Guest author: Nick AplinA post about Elm trees, bryo-parasites, cannibalistic fungi, new species and the joys of microecology...
One of the problems with recording fungi is that the bloomin’ things are everywhere.
Seriously, everywhere. They’re in your fridge. They’re on every single leaf. They’re even in your lungs whilst you’re reading this. Considering their ubiquity, surveying a whole piece of woodland can be somewhat daunting for the average mycologist. Where should one start?
I think the best thing to do is earmark a microhabitat or two; perhaps an old stump, a muddy ditch or maybe a little mossy patch. Around Picketts Wood there are thankfully many such nooks and crannies: A fallen Pine trunk here, a dead hedge there...
Late last year I stumbled upon a little stand of Elm trees, presumably struggling in their war against Ophiostoma novo-ulmi, a nasty fungus which is to blame for the fact we generally doesn’t see Elms around much anymore (Dutch Elm Disease has so far claimed the lives of about 100 million Elm trees in the Northern Hemisphere).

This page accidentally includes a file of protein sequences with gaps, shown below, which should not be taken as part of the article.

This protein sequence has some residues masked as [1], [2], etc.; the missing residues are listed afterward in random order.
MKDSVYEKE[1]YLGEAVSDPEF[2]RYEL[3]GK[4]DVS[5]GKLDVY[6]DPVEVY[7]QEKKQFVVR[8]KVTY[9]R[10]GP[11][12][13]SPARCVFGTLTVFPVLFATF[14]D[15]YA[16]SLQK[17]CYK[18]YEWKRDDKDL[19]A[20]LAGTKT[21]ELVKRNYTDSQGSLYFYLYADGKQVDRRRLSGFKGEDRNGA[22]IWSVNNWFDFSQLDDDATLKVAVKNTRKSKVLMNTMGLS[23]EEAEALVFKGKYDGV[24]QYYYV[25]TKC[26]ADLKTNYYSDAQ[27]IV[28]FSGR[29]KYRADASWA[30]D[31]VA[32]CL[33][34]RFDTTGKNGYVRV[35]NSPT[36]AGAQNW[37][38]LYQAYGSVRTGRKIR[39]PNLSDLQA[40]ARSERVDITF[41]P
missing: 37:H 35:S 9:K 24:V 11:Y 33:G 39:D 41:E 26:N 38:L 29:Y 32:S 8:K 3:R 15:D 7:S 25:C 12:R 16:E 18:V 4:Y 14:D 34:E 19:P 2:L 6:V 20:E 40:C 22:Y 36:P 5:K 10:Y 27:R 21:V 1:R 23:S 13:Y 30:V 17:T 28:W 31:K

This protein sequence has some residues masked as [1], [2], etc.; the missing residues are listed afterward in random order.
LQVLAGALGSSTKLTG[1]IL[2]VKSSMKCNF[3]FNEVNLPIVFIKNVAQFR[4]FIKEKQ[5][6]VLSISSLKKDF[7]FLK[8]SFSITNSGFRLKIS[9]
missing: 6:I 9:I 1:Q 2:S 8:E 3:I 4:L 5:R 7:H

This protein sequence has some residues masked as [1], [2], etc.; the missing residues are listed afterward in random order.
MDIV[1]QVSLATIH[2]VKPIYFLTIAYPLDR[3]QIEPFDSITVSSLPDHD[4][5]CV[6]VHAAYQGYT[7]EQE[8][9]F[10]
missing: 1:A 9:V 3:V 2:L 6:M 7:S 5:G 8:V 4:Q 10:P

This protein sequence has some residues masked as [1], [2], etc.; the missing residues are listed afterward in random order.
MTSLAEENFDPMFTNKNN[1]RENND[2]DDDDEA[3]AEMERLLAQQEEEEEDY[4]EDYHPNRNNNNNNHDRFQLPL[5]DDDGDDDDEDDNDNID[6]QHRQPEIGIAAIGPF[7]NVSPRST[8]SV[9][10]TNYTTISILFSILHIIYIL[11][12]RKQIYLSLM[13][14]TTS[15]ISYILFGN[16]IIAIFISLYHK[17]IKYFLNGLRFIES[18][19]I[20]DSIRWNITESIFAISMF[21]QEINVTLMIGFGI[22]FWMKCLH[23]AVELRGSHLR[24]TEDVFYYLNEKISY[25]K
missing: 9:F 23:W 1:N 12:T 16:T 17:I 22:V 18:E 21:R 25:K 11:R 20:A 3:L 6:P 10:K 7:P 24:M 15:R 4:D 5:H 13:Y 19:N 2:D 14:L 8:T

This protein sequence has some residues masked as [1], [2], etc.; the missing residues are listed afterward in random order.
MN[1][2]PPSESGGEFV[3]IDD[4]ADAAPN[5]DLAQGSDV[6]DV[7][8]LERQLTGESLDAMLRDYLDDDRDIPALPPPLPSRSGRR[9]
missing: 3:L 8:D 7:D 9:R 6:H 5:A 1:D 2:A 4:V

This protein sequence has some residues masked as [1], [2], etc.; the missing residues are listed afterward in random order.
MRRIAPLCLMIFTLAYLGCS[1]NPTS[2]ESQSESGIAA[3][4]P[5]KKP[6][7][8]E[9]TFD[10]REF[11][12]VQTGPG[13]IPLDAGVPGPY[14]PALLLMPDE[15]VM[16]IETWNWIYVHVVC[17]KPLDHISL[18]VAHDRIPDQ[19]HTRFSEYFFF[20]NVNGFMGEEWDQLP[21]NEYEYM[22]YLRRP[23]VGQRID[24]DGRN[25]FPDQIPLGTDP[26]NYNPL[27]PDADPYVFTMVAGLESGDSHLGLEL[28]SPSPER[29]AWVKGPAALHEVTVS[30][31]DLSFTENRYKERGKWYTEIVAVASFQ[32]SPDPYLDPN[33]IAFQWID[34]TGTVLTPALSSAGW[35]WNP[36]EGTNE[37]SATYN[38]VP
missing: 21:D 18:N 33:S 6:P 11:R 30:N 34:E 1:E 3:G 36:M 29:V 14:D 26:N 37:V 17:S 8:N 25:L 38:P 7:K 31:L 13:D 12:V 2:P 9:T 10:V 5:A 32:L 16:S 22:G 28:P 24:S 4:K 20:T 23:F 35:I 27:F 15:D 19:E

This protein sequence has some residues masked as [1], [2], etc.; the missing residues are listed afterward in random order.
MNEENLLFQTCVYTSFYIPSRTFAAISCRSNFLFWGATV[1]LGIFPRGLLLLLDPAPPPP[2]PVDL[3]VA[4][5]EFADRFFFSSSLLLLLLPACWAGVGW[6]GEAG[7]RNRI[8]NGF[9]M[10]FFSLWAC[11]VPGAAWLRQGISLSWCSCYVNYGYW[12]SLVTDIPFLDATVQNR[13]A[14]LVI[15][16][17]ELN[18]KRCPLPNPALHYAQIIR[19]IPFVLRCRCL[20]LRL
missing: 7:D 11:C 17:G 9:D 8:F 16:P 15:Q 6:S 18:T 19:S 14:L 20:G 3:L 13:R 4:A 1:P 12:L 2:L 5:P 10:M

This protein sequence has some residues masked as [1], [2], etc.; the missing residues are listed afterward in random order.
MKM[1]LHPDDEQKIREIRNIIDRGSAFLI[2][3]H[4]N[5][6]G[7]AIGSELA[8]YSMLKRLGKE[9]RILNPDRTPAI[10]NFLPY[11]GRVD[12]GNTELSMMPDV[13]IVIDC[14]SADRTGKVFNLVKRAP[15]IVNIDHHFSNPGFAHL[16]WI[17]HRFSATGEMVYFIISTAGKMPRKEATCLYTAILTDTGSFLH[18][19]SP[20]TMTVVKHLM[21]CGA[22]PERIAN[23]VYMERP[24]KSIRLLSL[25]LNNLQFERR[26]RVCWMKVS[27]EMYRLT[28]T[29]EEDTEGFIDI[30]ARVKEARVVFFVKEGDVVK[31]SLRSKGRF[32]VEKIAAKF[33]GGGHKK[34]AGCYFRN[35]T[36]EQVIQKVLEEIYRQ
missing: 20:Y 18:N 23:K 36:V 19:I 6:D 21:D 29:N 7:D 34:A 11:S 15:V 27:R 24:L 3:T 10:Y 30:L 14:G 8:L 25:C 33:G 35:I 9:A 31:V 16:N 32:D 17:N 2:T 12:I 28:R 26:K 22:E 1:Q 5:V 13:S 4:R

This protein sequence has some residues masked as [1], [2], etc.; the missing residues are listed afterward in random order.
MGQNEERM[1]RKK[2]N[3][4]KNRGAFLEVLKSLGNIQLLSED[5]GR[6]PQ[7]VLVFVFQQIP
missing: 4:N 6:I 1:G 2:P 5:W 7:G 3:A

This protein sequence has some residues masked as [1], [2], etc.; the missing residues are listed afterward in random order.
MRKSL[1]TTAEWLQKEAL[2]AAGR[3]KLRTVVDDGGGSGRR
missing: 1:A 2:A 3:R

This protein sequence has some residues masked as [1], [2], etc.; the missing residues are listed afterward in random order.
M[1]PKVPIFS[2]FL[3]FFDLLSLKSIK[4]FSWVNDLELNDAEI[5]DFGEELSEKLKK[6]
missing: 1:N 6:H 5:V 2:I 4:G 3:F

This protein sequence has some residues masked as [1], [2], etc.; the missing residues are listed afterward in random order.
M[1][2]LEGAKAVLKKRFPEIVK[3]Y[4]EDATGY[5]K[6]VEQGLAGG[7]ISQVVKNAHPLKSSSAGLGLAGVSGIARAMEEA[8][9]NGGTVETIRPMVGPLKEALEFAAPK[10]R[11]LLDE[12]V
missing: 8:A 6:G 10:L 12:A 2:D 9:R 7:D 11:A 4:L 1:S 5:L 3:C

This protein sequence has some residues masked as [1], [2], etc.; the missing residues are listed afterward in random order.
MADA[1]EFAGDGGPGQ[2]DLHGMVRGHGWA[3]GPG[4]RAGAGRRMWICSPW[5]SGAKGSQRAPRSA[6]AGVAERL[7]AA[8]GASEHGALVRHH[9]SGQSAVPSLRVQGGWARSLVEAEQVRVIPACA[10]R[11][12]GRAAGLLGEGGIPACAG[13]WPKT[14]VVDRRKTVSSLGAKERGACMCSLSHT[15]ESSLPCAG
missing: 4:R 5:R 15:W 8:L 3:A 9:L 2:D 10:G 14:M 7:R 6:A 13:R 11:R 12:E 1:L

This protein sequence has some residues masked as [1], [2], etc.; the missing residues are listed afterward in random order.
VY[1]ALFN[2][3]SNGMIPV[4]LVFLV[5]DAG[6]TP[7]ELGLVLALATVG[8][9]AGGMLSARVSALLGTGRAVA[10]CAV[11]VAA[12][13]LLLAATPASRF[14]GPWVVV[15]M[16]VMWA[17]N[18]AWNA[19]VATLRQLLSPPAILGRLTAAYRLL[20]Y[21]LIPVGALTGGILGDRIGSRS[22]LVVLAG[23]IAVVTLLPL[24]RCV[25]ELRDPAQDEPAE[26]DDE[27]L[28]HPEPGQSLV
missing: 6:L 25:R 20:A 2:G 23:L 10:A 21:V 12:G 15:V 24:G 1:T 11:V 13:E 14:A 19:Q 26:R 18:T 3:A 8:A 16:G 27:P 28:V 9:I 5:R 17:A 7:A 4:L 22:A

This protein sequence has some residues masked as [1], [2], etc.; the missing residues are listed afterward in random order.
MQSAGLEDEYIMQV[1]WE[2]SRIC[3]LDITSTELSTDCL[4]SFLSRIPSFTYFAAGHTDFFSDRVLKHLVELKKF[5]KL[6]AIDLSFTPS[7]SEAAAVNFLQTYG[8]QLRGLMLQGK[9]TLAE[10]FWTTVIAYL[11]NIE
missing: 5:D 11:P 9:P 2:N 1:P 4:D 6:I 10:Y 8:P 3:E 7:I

These trees at Picketts Wood are a bit sad looking, with many droopy dead bits. Luckily the decomposing branches are home to lots of other organisms, including some curious little fungi. To give you a snapshot of the sheer omnipresence and diversity of the fungus kingdom, I’d like to tell you about some of the many species I found on just one Elm branch over the last few weeks:
The first two species are largely dependent on dead Elm wood for survival – I wonder whether they will both be in decline considering the effects of Dutch Elm Disease?
(OK you have to squint a bit whilst using your imagination….)
Cryptodiscus (Karstenia) rhopaloides
Can you spot it in the branch photo above?
Isn’t it strange to think that there are undescribed species around Gatwick?
I should say that I have no idea what species of Elm I've been looking at. Elm taxonomy eludes me. If you happen to find an Elm expert (Pteleologist!) hanging around Gatwick, please point them in my direction!
Nick Aplin (Sussex Fungi Group)